Why you should be cooking with algae, the latest superfood

[Global] What’s the first thing that comes to mind when you think of algae? Is it stagnant water by a busy road, or a long-abandoned swimming pool, with a rather macabre green film floating on top?

If you’re a keen follower of the food scene, you’ll have noticed it popping up more and more in restaurants over the past couple of years. It is lauded by chefs for its intense flavour – a strong umami kick – and its health benefits.

And it’s infiltrating our supermarkets too. Spirulina, a cyanobacteria found in Africa and Central and South America, is increasingly used as a food additive for its nutritional advantages. Full of protein, B vitamins, and minerals such as iron, it can now be found in ice cream, vegan egg substitutes, and protein powders.

A new Sainsbury’s sausage has an algae casing, and sea lettuce is being sold in a grinder for salads. Meanwhile, Whole Foods Market has reported an 11.5pc rise on sales of chlorella powder compared with last year.

The term algae is a rather broad church. From microscopic algae like spirulina and chlorella, to giant kelp, which can grow up to 50 metres in length, a whole world of photosynthetic organisms are classed as algae.

“Algae and seaweeds are true superfoods”, says nutritionist Cassandra Barns. “They’re rich in essential minerals which, depending on the type of algae, can include iodine, calcium, magnesium, iron and antioxidant manganese.”

To Barns, spirulina is the “rock star” of the algae world. “In its dried form, it’s almost two-thirds protein, making it a fantastic protein source for vegans in particular.” Spirulina powder can be easily added to smoothies, or it can be taken in tablet form.

Nutritionist and co-founder of Huel (a meal replacement powder made from oats, pea protein, ground flaxseed, brown rice protein, vitamins and minerals) James Collier agrees. “Marine algae has a number of health benefits, most notably it’s a rich source of the semi-essential fatty acids EPA and DHA. These omega-3 fatty acids are more commonly consumed in the form of oily fish, and are involved in reducing the risk of heart disease and stroke.”

Rick Hay, Nutrition Director at Healthista, highlights the alkalising aspects of spirulina and chlorella, and praises seaweed as a “nutrient dense food”.

For all the talk of fatty acids and iodine, there’s an important factor behind the meteoric rise of algae. “The brilliance behind it is the flavour profiles”, says chef Rob Howell, of Root in Bristol. “Because we’re a vegetable-based restaurant, we have to think differently. Using seaweed and algae allows us to get more obscure, intense, flavour profiles. That hit of umami.”

Howell continues: “We’ve got a dish at the moment, a charred hispi cabbage with seaweed butter sauce, which has become a favourite. It’s not come off the menu since we put it on. Everyone’s obsessed with it. We dry the seaweed out and then blitz it into a powder.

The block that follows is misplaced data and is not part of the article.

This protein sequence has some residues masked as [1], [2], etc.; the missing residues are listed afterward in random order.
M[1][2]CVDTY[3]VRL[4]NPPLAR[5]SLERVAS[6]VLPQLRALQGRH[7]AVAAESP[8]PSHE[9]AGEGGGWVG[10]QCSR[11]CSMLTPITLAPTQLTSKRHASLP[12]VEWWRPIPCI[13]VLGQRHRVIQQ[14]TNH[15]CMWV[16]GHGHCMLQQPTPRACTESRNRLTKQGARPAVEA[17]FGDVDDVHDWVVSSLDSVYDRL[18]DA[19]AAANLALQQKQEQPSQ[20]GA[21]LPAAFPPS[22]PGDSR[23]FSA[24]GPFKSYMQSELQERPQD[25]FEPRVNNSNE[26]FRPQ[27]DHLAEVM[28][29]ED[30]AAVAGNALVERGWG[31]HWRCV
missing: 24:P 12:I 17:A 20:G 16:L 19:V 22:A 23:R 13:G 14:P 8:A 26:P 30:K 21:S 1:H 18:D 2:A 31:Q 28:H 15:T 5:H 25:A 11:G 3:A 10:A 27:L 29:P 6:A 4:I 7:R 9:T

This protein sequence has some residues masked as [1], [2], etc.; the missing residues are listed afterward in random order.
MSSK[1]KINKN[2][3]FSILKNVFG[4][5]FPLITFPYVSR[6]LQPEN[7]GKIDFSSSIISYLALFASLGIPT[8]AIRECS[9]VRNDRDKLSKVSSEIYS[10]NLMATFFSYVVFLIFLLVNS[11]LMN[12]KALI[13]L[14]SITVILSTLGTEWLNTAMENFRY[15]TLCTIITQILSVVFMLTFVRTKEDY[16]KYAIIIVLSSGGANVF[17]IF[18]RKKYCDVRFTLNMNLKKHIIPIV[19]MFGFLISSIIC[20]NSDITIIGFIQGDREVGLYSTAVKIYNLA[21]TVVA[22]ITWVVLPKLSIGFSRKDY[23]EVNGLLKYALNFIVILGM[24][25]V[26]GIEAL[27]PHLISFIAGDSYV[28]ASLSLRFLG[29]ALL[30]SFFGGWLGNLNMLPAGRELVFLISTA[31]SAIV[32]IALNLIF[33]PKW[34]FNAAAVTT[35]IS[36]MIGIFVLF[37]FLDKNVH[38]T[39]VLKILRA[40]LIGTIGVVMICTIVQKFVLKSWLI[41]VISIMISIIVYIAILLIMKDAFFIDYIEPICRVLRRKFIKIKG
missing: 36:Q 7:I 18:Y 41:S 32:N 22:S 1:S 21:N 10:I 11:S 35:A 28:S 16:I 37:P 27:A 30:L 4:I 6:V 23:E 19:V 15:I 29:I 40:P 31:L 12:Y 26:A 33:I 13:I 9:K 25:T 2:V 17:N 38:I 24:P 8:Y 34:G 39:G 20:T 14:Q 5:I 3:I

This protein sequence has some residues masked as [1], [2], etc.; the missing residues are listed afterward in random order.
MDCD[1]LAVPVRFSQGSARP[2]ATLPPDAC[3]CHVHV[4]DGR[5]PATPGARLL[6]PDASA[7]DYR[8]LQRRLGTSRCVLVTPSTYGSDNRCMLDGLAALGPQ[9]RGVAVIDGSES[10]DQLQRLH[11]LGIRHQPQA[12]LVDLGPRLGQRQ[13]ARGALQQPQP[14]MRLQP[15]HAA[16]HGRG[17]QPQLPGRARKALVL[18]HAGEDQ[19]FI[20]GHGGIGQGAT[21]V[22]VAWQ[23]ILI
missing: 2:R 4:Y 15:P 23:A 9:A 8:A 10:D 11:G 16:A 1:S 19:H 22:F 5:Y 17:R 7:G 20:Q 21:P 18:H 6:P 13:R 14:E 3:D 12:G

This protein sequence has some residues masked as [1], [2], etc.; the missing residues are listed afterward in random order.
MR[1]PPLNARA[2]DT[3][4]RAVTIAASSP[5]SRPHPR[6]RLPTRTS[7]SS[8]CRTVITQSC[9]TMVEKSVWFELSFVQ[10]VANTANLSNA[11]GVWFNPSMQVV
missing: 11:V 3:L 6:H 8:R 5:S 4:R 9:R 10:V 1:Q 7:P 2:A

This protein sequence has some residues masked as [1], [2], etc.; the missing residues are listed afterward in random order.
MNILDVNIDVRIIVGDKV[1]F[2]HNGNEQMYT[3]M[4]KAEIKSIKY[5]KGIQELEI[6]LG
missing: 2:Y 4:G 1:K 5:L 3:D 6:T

“We make a seaweed vinegar and an oil to go with beetroot. We make a really nice vegetable demi-glace. Instead of gravy or a meat jus, we roast off loads of vegetables with nori and kelp, and reduce it. It’s almost a better product than a beef gravy, which is crazy.”

The reference to nori highlights another aspect of the algae trend: it’s not a modern discovery; people have eaten it for centuries. “There’s nothing new about it”, says Howell, who often forages for seaweed in Dorset, “it’s just a regeneration.”

Chef Ryosuke Kishi, of Ginza Onodera in London, explains: “In Japan, we eat over 50 types of algae, and the benefits are well-known, which is part of the reason we have been cooking with algae for thousands of years.

“Algae’s popularity also stems from its flexibility. It can be used in stocks, salads, main courses and even in desserts. We use it for soups and hot pots; it has a clean and elegant flavour which is less powerful than a traditional meat or fish stock.”

But to Kishi, there’s a similarity between Japan and Britain. “As an island nation like Japan, Britain has a lot of similarities in terms of produce. Welsh cuisine for example traditionally uses algae, so I think it’s a natural progression.” Today, seaweed can be found in a Welsh gin and cheese.

The British may well have a longer history with algae than we think, and Kishi says we’re growing more experimental and rediscovering our love affair with sea plants. “We have a soup called ‘dobin mushi’ that uses kelp stock, which is incredibly popular.”

Howell has experienced a similar response at Root. “It’s really nice to hear people say, ‘I’d never have picked that, but it’s absolutely outstanding’.”

Apart from certain algae like spirulina, seaweed can be easily found across British shores. Most of Howell’s produce is foraged in Cornwall, and he encourages everyone to get involved. While only around 20 of 700 varieties found in Britain are good to eat, they’re easy to distinguish, and, unlike with mushrooms, mis-identification isn’t a huge problem. But, of course, it’s worth checking with an expert before trying for yourself.


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